South Florida’s coasts are being choked by smelly, green algae blooms after excess water from Lake Okeechobee was released into the ocean. The lake has been contaminated with unprecedented levels of toxins after the government pumped polluted runoff into it to curb flooding in the area. Residents blame the federal government, state water managers and Florida Gov. Rick Scott for yet another spiraling environmental catastrophe.
— Florida Democrats (@FlaDems) July 1, 2016
First sightings of the blooms were reported in June, and since then they’ve been spreading — prompting the state of Florida to declare a state of emergency for Martin and St. Lucie counties on Wednesday, extended to Palm Beach and Lee counties on the western coast on Tuesday. The algae have given south Florida residents rashes and coughs and are consuming all the oxygen in the water, threatening the bio-diverse area. The scale of the blooms makes them look like oil spills on aerial photographs — only greener, and gooier.
“This is our Deep Water Horizon,” Doug Smith, a commissioner in Martin County, told the Palm Beach Post, referencing the devastating BP oil spill in 2010.
The blooms have grown to huge proportions. Martin, St. Lucie and Palm Beach counties alone stretch for nearly 100 miles along the Atlantic coast, so how did the algae grow so fast? These counties, along with Lee County are all connected through various rivers, canals or estuaries to the state’s largest body of fresh water, Lake Okeechobee.
And this lake seems to be the cause. In the wake of a year with heavy rainfall — enough to cover the city of Delaware in two feet of water — the government was forced to “back-pump” billions of gallons of polluted runoff into the lake to save crops and prevent further flooding. As Lake Okeechobee began to overflow, the U.S. Army Corps of Engineers dumped the excess water into the waterways that connect the lake with the coast to protect the neighbouring towns from life-threatening flooding.
— Florida Democrats (@FlaDems) July 1, 2016
But then Lake Okeechobee began to overflow as well, forcing the U.S. Army Corps of Engineers, the federal agency charged with monitoring water levels, to make a tough decision. It could open a series of levees surrounding the lake and dump the excess water into rivers and estuaries that lead to the coast, or it could let the lake continue to rise, putting thousands of people and the towns they live in at risk for life-threatening flooding.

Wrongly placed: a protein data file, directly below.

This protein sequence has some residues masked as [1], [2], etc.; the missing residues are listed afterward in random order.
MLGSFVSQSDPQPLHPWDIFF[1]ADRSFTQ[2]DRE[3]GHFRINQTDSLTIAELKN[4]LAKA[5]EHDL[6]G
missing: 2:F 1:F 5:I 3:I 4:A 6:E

The mineral-rich waters of the lake allowed the algae to bloom uncontrollably, and now the area’s ecosystems are buckling under their weight. In the Executive Order he issued Thursday to declare a state of emergency, governor Rick Scott blamed the federal government for the crisis.
— Earth First! Journal (@efjournal) July 1, 2016
The lake is surrounded by the Herbert Hoover Dike, a wall of natural materials like soil, rock and shells, that has fallen into disrepair. It was designed for a water level of 18 feet above sea level but to prevent a breach, the Corps of Engineers tries to maintain the water level between 12.5 and 15.5 feet above sea level, the Washington Post writes.
“[Had funding been provided] the Corps would not have been required to discharge approximately 30 billion gallons of flood waters from Lake Okeechobee to the St. Lucie and Caloosahatchee Rivers and estuaries,” the governor said in his executive order.
But as he has yet to visit the area himself, residents are blaming the governor and his administration for not doing enough to solve the problem. Together with Martin County commissioners, they’ve called on the Corps of Engineers to reduce the flow of water it has been pumping out of Lake Okeechobee, and recently gained support from Florida senators. The Corps announced it would begin a “pulse release” that will reduce output levels.
“… After visiting with local elected officials in Martin County yesterday and viewing the algae first hand, we felt compelled to take action, even though we need to remain vigilant in managing the level of Lake Okeechobee,” Col. Jason Kirk, U.S. Army Corps of Engineers Jacksonville District Commander, said in a press release.
Following a visit in the area this week, Sen. Nelson said the issue shouldn’t fall just on the shoulders of the federal government. He called on the state legislature to spend money on environmental projects already approved by Florida voters, reported the WP, including the purchase of land surrounding Lake Okeechobee for water storage instead of diverting funds to pay for administrative costs.
I would urge everyone to remember that the first priority shouldn’t be to decide who’s at fault for this situation, but figuring out how to go about fixing it. There’s enough time for finger pointing after the ocean stops looking like chunky guacamole.